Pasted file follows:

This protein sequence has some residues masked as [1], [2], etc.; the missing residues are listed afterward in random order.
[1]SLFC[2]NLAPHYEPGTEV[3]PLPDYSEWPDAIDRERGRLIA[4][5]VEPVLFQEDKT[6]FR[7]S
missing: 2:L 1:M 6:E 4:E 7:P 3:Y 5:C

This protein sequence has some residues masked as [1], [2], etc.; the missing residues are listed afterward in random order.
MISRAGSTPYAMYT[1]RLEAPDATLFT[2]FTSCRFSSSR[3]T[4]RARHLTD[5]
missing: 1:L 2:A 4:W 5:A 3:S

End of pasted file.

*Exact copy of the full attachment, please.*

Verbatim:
This protein sequence has some residues masked as [1], [2], etc.; the missing residues are listed afterward in random order.
[1]SLFC[2]NLAPHYEPGTEV[3]PLPDYSEWPDAIDRERGRLIA[4][5]VEPVLFQEDKT[6]FR[7]S
missing: 2:L 1:M 6:E 4:E 7:P 3:Y 5:C

This protein sequence has some residues masked as [1], [2], etc.; the missing residues are listed afterward in random order.
MISRAGSTPYAMYT[1]RLEAPDATLFT[2]FTSCRFSSSR[3]T[4]RARHLTD[5]
missing: 1:L 2:A 4:W 5:A 3:S